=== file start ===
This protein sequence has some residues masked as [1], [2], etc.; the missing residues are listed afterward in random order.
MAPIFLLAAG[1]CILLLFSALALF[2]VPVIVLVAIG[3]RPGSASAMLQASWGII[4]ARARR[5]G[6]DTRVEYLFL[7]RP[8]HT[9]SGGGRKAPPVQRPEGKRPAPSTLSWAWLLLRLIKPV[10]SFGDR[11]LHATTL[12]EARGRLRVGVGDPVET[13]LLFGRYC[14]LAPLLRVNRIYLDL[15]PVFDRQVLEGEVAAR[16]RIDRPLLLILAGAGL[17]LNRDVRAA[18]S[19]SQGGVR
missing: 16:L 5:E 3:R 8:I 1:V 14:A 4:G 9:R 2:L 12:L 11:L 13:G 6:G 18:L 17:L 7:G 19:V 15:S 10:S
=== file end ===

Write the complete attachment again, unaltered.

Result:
This protein sequence has some residues masked as [1], [2], etc.; the missing residues are listed afterward in random order.
MAPIFLLAAG[1]CILLLFSALALF[2]VPVIVLVAIG[3]RPGSASAMLQASWGII[4]ARARR[5]G[6]DTRVEYLFL[7]RP[8]HT[9]SGGGRKAPPVQRPEGKRPAPSTLSWAWLLLRLIKPV[10]SFGDR[11]LHATTL[12]EARGRLRVGVGDPVET[13]LLFGRYC[14]LAPLLRVNRIYLDL[15]PVFDRQVLEGEVAAR[16]RIDRPLLLILAGAGL[17]LNRDVRAA[18]S[19]SQGGVR
missing: 16:L 5:E 3:R 8:I 1:V 14:A 4:G 9:R 2:L 12:L 11:L 13:G 6:G 18:L 17:L 7:G 19:V 15:S 10:S